Wednesday, October 7, 2009

Obama's Holding Patterns for Afghanistan and Palestine

Reactions after his long meeting with Congressional leaders yesterday suggest that Mr. Obama is contemplating a glorified holding pattern for Afghanistan - what the LA Times calls the "middle ground" .  The WaPo's report headlines that his approach "divides lawmakers" - but given Obama's history, I suspect that he's going to come up with a course of action (I hesitate to call it a solution) that will give something to everyone, and probably satisfy no one.

In other words, a "middle ground," which is what - according to the NYT report - John McCain specifically cautioned him against during the meeting.  McCain, however, related that to the so-called middle ground that Bush adopted in Iraq before he agreed to the Petraeus-led "Surge," which in McCain's myopic world-view led to "success" in Iraq.  You know, it seems to me that for John McCain, "success" means creating a result from which the US military - with which he equates US honor and glory in general - can emerge as effective, undefeated, and can come home (as he so often put it in 2008 campaign) "with honor."  It has nothing to do with the long-term future of Iraq and its people.  And as for Bush's alleged "middle-ground" approach to Iraq . . . Does anyone else in the room believe that launching an essentially unprovoked war of choice (to use Richard Haas' expression) and  full-scale invasion of Iraq was a "middle-ground" kind of action?

As far as Obama's decision is concerned, my bet is on a continued boots-on-the-ground presence (again, the reports indicate that he will not agree to a major draw-down), with perhaps a slight increase (5 - 10,000) in troop numbers, with troops to be assigned to increase security in major cities as well as train the Afghan army.  Not enough to pacify the countryside.  Indeed, there aren't enough troops in the US military to accomplish that.  The US will likely rely on negotiating with "good" Taliban, maybe buying them off (indeed, the way Petraeus bought off the now-forlorn Sunni Awakening/Sons of Iraq groups in Iraq).  Again, a short-term, short-sighted fix, but, as in Iraq,  it will not make for a stabilized Afghanistan when - or if? - US forces depart.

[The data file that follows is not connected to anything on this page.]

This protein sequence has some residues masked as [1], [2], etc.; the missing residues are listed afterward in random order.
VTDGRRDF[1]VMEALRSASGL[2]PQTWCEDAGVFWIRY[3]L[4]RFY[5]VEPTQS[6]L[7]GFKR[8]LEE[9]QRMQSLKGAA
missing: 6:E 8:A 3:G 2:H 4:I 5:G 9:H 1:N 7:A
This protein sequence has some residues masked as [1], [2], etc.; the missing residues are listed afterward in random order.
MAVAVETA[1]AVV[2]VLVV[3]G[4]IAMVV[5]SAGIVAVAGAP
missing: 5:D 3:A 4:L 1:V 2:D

The result will be a continuing slow hemorrhaging of the lives of US military - with an occasional incident when perhaps as many as 5-7 soldiers/Marines will be killed, but not enough to mobilize a US public opinion that is too distracted with its economic woe, the health-care debate, and the demonization of those mad, scary mullahs of Iran who are going to get nukes and wipe out Israel.

Speaking of which . . . an interesting analysis from IPS suggests that Obama's pressure on Mahmud Abbas to shelve action on the Goldstone report may be playing - wisely - for the long run.

No comments:


Blog Archive

Cluster map

Search This Blog

ICAHD - 18,000 Homes Campaign (large banner)